Chapter 3. Building Custom Packages
3.1. Building packages for Red Hat Network
3.1.1. RPM Benefits
- Easy Upgrades
- Using RPM, you upgrade individual components of a system without completely reinstalling. When Red Hat releases a new version of Red Hat Enterprise Linux, users do not have to reinstall in order to upgrade. RPM allows intelligent, fully-automated, in-place upgrades of your system. Configuration files in packages are preserved across upgrades so users do not lose customizations. There are no special upgrade files needed to update a package because the same RPM file is used to install and upgrade the package.
- Package Querying
- RPM provides querying options that allows you to search through your entire RPM database for all packages or just for certain files. You can also easily find out what package a file belongs to and from where the package came. The files contained in the package are in a compressed archive, with a custom binary header containing useful information about the package and its contents. RPM queries the headers quickly and easily.
- System Verification
- Another feature is the ability to verify packages. If you are worried a file related to a package was deleted, you can verify the package to check the status of the files it provides. The verification notifies you of any anomalies. If errors do exist, you can reinstall the files easily. Modified configuration files are preserved during reinstallation.
- Pristine Sources
- A crucial design goal of RPM is to allow the use of pristine software sources, as distributed by the original authors of the software. With RPM, the pristine sources can be packaged, along with any patches that were used, plus complete build instructions. This is an important advantage for several reasons. For instance, if a new version of a program is released, you do not necessarily have to start from scratch to make it compile. You can look at the patch to see what you might need to do. All the compiled-in defaults and changes made to get the software to build properly are easily visible using this technique.Keeping sources pristine may seem important only to developers, but it results in higher quality software for end users, as well.
3.1.2. RHN RPM Guidelines
- Learn RPM. It is crucial to have a fundamental understanding of the important features of RPM to build packages properly. For more information about RPM, start with the following resources:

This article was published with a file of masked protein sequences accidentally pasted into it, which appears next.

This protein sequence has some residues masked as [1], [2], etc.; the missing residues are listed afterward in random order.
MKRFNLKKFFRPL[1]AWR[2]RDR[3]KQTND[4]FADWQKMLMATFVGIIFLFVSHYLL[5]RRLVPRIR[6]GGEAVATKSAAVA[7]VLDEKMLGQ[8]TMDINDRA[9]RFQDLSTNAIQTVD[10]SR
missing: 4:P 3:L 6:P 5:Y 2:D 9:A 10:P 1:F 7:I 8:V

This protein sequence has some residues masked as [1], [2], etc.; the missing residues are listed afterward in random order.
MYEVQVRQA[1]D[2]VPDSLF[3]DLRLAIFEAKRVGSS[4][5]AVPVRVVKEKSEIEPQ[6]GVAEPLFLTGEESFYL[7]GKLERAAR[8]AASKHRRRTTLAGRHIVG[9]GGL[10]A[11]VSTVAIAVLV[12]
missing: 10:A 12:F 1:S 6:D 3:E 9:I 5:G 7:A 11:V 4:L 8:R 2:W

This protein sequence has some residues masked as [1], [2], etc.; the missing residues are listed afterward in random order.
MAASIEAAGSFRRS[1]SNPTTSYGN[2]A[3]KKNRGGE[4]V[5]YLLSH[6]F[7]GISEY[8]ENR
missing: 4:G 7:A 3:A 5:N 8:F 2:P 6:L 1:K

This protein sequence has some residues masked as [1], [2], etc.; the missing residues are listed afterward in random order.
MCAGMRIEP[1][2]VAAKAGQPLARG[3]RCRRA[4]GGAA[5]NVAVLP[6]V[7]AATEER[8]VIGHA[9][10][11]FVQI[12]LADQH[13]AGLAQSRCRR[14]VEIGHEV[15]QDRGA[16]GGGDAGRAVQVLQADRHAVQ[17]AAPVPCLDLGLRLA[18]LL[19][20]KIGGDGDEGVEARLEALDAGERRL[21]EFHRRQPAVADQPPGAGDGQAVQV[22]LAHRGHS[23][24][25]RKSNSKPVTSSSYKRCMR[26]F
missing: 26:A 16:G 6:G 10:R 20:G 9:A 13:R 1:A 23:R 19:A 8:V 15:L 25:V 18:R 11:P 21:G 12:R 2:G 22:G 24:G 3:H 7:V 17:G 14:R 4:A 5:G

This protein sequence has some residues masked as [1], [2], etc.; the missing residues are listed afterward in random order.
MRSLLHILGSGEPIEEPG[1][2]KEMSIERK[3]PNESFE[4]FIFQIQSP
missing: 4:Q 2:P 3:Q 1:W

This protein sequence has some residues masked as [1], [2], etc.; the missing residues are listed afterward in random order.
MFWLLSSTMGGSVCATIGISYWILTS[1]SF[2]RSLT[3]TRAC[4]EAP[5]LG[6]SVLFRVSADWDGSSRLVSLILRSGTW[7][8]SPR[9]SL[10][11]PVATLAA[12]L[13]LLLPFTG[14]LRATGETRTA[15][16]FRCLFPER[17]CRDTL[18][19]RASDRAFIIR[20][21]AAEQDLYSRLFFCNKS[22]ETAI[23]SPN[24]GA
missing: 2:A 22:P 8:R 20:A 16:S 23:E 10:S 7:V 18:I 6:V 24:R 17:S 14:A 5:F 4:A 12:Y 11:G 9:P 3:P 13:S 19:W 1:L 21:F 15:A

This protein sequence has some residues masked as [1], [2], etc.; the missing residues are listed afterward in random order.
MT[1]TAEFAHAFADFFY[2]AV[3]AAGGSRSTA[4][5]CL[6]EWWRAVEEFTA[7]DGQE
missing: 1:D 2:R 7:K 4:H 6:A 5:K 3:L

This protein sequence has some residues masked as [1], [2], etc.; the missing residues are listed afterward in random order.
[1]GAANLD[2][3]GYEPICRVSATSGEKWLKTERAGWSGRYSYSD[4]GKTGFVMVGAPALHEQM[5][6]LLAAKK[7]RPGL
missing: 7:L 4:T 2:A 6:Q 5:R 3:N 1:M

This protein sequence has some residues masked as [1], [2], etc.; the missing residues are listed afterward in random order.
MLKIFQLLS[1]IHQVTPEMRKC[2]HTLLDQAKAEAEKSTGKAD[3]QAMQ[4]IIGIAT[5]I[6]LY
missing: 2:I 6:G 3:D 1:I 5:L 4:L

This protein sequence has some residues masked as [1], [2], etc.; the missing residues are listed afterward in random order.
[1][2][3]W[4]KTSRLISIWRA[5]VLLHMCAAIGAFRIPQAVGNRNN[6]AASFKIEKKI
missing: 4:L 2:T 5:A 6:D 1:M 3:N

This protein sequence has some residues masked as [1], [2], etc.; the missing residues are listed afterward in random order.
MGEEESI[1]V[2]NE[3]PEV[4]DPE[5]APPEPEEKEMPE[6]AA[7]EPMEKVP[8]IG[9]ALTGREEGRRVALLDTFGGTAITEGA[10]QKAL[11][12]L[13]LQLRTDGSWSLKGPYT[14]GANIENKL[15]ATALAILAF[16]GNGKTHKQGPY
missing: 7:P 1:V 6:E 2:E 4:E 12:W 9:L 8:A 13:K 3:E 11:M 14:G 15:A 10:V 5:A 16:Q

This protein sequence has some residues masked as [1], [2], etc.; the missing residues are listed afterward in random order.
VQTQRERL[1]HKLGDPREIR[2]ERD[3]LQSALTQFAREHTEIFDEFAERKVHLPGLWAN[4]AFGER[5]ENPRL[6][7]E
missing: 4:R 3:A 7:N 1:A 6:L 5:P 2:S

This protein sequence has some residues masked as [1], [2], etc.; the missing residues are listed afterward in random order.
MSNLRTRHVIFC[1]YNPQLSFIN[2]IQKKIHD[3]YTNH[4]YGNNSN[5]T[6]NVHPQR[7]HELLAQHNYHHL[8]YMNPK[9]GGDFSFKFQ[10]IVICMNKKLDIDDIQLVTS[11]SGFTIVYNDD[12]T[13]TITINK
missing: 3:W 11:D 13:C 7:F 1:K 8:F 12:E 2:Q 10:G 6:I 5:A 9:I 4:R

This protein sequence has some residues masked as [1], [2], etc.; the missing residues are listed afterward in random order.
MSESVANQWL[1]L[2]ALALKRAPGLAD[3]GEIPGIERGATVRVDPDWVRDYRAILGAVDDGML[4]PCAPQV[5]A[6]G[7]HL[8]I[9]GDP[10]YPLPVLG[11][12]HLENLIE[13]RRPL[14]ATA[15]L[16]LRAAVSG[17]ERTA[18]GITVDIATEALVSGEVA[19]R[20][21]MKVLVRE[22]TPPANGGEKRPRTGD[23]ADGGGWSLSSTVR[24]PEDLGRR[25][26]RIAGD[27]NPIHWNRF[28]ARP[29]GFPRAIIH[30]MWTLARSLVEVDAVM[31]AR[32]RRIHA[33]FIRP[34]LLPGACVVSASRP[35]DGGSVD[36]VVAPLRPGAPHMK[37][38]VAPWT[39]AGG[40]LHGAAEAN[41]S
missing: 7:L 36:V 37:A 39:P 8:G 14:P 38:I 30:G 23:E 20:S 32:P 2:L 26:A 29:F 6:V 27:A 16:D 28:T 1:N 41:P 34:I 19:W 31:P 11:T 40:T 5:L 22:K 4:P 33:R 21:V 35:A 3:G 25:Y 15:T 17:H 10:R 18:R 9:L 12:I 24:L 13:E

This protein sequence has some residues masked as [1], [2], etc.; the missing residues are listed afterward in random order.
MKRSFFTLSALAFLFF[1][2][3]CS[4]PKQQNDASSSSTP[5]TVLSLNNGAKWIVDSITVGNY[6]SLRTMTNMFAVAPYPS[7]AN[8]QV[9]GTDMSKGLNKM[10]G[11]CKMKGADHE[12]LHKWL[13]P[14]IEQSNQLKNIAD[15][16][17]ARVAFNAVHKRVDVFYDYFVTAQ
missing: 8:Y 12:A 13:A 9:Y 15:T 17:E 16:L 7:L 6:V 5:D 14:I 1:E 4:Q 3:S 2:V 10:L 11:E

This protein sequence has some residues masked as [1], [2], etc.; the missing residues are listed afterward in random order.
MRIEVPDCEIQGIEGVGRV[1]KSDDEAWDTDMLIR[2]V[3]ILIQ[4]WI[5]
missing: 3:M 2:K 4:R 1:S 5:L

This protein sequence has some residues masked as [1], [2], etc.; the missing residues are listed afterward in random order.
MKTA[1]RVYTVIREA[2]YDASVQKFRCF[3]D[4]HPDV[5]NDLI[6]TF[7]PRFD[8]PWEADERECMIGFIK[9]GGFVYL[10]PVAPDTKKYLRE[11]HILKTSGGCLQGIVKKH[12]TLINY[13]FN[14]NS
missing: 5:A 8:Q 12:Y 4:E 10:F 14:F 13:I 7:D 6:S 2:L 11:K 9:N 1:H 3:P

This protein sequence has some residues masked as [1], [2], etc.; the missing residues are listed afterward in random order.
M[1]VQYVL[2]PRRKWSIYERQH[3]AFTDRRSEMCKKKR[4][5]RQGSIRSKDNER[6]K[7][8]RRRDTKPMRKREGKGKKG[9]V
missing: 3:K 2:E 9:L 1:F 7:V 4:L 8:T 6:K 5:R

- When building an RPM for a child channel, build the package on a fresh install of Red Hat Enterprise Linux of the same version as the child's base channel. Be sure to apply all updates from Red Hat Network first.
- The RPM package must install without using the
--nodepsoptions. If you cannot install an RPM cleanly on your build system, Red Hat Network cannot install it automatically on a system.
- The RPM package filename must be in the NVR (name, version, release) format and must contain the architecture for the package. The proper format is
name-version-release.arch.rpm. For example, a valid RPM package filename is
pkgname-0.84-1.i386.rpm, where name is pkgname, version is 0.84, release is 1, and arch is i386.
- The RPM package should be signed by the maintainer of the package. Unsigned packages may be distributed through Red Hat Network, but the Red Hat Update Agent (
up2date) must be forced to accept them. Signing packages is highly recommended and is covered in Section 3.2, “Digital Signatures for RHN Packages”.
- If the package is changed in any way, including changing the signature or recompiling, the version or release must be increased incrementally. In other words, the NVRA (including architecture) for each RPM distributed through RHN must correspond to a unique build to avoid ambiguities.
- No RPM package may obsolete itself.
- If a package is split into separate packages, be extremely careful with the dependencies. Do not split an existing package unless there is a compelling reason to do so.
- No package may rely upon interactive pre-install, post-install, pre-uninstall, or post-uninstall scripts. If the package requires direct user intervention during installation, it cannot work with Red Hat Network.
- Any pre-install, post-install, pre-uninstall, and post-uninstall scripts should never write anything to stderr or stdout. Redirect the messages to
/dev/nullif they are not necessary. Otherwise, write them to a file.
- When creating the spec file, use the group definitions from
/usr/share/doc/rpm-<version>/GROUPS. If there is not an exact match, select the next best match.
- Use the RPM dependency feature to make sure the program runs after it is installed.
%postthat you do not clean up in a